WatchEntry02

Notice that the row is now white because it isn’t selected. However, you can see the name of the variable, i, it’s value 1983844706, and it’s type int. The row is in red because the value of i has just changed (unchanged values appear in black so you can see them easier). As you debug your application, you can now watch the value of i for changes.

Sometimes it isn’t obvious how to enter information into Code::Blocks (or any other application for that matter). When that happens, the focus turns to the application, rather than the work you need to do, and the experience becomes frustrating. Let me know about your book-related Code::Blocks questions at [email protected] and I’ll do my best to answer them. Because I don’t have a direct connection to the vendor, my ability to answer other sorts of questions is limited.

 

Finding Code::Blocks Tutorials

Sometimes it’s hard to know precisely how to cover information in a book because each reader’s needs are different. One reader may be somewhat knowledgeable and not need tutorials, another reader might me a complete novice and require more assistance. Over the years, I’ve come to appreciate the landslide of comments I receive about my language books when they deviate to discuss topics other than the language. Most readers don’t want to read about anything other than the language. In fact, in a few of my language books I’ve stopped mentioning any sort of IDE except in passing (and sometimes not at all).

C++ All-In-One Desk Reference For Dummies is a little different from most of my language books in that it must make mention of an IDE in order for the reader to follow all of the examples. Because I want the book to work well on all platforms, I’ve chosen Code::Blocks as the IDE for this book. This particular IDE works on all of the platforms that the book supports (Mac, Linux, and Windows) in a similar fashion, so one set of instructions works for everyone. In addition, Code::Blocks enjoys great community support and has a large enough user base that it’ll be around for a long time.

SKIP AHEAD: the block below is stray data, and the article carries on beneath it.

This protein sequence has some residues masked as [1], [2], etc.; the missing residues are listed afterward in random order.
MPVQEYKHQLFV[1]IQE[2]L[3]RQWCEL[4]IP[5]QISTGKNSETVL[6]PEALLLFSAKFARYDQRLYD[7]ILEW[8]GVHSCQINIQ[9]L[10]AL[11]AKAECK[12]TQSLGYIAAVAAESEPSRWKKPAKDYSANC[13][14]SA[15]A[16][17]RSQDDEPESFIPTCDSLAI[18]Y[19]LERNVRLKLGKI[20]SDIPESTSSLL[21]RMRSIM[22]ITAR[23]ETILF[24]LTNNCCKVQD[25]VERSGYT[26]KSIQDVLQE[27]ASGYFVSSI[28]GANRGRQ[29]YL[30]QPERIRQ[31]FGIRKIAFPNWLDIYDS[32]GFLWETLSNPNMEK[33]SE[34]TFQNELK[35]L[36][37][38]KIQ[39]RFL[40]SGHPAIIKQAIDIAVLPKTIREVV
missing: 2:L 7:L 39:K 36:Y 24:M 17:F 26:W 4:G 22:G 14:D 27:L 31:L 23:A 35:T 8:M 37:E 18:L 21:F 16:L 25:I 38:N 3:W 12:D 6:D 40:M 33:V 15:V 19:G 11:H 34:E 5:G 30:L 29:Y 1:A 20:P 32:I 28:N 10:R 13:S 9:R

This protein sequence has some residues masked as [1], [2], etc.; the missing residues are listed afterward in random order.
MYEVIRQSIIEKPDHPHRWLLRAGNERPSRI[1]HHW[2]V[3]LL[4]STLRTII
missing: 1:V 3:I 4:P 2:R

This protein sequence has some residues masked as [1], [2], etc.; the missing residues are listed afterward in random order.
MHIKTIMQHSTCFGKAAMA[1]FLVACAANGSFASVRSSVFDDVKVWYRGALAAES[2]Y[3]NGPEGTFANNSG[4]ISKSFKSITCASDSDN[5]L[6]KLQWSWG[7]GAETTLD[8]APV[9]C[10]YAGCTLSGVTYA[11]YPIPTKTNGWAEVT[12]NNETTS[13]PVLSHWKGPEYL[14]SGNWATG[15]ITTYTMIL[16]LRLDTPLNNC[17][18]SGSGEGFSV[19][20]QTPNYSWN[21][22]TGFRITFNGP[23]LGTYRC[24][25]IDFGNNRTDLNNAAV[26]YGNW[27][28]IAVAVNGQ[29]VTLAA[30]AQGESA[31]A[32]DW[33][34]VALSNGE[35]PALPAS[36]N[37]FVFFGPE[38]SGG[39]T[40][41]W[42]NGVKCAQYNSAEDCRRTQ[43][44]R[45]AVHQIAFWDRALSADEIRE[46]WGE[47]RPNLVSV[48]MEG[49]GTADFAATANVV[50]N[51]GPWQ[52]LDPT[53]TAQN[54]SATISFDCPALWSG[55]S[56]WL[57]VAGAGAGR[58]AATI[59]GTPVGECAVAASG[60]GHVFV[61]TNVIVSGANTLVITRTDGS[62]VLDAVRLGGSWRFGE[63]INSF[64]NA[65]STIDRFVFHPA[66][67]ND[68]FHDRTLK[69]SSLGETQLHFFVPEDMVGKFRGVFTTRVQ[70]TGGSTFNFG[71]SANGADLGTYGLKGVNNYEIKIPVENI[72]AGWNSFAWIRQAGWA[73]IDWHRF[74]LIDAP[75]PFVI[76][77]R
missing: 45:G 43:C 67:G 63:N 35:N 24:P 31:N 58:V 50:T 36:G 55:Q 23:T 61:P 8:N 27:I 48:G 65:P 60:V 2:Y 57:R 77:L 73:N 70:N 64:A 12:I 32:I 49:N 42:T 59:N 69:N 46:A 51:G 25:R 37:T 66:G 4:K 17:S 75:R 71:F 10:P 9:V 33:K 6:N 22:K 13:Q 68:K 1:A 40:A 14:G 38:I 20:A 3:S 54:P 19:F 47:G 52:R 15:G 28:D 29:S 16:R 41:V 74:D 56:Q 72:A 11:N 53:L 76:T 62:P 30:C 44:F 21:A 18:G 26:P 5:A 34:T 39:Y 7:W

This book does contain a few bits of information about Code::Blocks because it must in order for the reader to follow the examples. However, I’ve purposely kept the amount of information about Code::Blocks to a minimum because this really is a language book and you could use any IDE with it, not just Code::Blocks. It’s difficult to walk the line between providing enough information about the IDE and not enough. Whether I’m successful depends on the skill level of the reader for the most part. The beta readers of the current edition are definitely letting me know where I need to add more information to ensure the material is understandable, but there will always be some room for readers to feel there is either too much or too little coverage.

With this in mind, I’ve provided posts such as Pausing the C Example Output in the C++ All-in-One for Dummies category. If you have a question about how to perform a task in the book, this is the first place to look. Make sure you contact me at [email protected] if you have questions, because then I’ll know to discuss the topic as part of a blog post. What it all comes down to is my wanting to provide you with the information you need, but not knowing what that requirement is until you contact me. As more readers contact me and the list of posts grows (59 including this one) the chances of finding what you need in one place becomes greater.